Proliferating enemies with no end in sight

Philip Giraldi
December 26, 2017
Unz Review

The end of the year is full of goodies. I watched with glee the 128 to 9 vote at the United Nations condemning the Trump Administration decision to move the U.S. Embassy to Jerusalem and was even more amused when the Associated Press and the New York Post tried to twist the story into a victory for the United States and Israel because the outcome might have been even more lopsided. CNN’s Jake Tapper, a vocal critic of Trump in nearly everything, also cheered the White House decision, demonstrating once again that loyalty to his tribe is more important to him than doing the right thing for the American people.

Also last week I watched what had been described as President Donald Trump’s annual National Security Strategy (NSS) review speech, the first he has given since assuming office. Having missed the first two minutes while letting our bulldog Dudley out for routine maintenance, I came back and wondered if someone had changed the channel. Trump was going on and on in what appeared to be a campaign speech, talking about the failures of the Obama Administration before proceeding to describe how wonderful and safer everything is now that he is president.

While I am not terribly enamored of the Obama record on national security, particularly its targeted killings and its stealth wars, what turned out to be the Trump rebuttal was not what I expected, rather like a cheap shot directed against someone who can no longer respond effectively. President Trump did eventually get around to talking about national security but the presentation was clearly aimed at pleasing what Trump views as his most solid group of supporters, i.e. American voters who tend to see, as he does, the world as a place where enemies and threats prevail, requiring an always truculent response and an overwhelming military to back up the words.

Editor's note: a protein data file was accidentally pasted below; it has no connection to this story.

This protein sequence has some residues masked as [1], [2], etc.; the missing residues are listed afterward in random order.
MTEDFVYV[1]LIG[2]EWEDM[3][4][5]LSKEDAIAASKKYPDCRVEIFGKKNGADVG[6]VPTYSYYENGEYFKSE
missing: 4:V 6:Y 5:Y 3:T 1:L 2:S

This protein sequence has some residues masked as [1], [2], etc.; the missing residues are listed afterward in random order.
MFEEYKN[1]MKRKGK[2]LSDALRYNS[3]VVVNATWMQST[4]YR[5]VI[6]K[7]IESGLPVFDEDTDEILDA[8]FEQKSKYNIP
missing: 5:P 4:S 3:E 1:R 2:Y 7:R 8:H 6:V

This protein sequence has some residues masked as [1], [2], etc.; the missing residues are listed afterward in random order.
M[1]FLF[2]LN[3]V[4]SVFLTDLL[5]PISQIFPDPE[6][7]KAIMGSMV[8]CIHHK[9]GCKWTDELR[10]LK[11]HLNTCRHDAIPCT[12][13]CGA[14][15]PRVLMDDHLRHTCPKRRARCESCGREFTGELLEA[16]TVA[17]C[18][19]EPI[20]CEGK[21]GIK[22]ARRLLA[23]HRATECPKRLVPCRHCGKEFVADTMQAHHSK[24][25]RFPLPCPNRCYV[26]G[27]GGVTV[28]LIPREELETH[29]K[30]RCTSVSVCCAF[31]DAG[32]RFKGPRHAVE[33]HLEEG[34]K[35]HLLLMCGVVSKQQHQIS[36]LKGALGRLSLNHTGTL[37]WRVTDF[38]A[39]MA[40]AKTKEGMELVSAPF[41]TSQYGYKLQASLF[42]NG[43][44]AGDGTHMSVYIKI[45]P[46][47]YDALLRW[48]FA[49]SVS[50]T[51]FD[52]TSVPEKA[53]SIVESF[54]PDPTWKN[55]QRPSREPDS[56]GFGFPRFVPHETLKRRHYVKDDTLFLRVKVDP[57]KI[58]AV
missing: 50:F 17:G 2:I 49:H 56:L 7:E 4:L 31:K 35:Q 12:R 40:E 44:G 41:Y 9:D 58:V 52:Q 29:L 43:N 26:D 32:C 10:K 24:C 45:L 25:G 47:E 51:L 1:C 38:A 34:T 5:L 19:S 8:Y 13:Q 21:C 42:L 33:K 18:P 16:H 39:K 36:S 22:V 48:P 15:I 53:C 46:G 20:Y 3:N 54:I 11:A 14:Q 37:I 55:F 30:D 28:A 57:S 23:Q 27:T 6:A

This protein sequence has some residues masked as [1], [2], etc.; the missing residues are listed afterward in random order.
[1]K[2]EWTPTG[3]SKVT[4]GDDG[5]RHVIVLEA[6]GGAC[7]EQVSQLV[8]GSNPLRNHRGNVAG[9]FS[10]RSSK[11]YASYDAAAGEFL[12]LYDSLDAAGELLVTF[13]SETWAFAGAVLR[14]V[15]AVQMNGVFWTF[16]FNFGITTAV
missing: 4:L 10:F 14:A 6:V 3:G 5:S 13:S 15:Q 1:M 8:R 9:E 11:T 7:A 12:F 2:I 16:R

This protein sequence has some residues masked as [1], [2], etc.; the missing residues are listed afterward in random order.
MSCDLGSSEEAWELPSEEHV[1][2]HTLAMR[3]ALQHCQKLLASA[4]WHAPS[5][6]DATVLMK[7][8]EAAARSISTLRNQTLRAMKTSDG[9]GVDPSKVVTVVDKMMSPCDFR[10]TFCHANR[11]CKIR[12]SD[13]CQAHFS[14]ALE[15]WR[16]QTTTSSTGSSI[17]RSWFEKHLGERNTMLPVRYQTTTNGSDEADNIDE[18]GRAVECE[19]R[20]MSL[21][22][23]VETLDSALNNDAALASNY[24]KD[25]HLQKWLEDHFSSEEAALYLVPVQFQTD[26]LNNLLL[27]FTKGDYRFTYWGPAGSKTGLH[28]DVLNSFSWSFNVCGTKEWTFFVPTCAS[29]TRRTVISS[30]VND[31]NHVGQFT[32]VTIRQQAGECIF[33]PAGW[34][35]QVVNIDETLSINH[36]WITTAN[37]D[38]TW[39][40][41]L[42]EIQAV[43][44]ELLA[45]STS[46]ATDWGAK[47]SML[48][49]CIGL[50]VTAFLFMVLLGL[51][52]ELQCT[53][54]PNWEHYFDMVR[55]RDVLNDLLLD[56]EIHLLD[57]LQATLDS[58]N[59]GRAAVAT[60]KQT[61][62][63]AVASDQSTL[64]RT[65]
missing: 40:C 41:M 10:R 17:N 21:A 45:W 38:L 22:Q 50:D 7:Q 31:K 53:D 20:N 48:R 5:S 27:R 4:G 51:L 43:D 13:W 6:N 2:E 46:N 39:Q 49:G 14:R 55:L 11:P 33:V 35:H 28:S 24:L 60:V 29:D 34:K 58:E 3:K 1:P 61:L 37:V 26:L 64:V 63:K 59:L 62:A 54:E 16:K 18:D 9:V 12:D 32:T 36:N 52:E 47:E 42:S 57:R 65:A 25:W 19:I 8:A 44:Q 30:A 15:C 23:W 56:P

Most Americans who watched the speech were probably unaware that it was a much-shortened version of a congressionally mandated 68 page long document that was put out simultaneously by the White House entitled National Security Strategy of the United States of America December 2017. The speech, its Jeremiad at the beginning aside, only partly reflected the document and in some cases actually contradicted it.

Both the speech and document were broken down into four broad categories: I. Protect the American People, the Homeland, and the American Way of Life; II. Promote American Prosperity; III. Preserve Peace Through Strength; and IV. Advance American Influence. I was particularly interested in hearing what the administration would actually do and was hoping that the speech would avoid bromides and generalized commentary. In fact, there was a lot of chest thumping and relatively little in the way of pledges for action.

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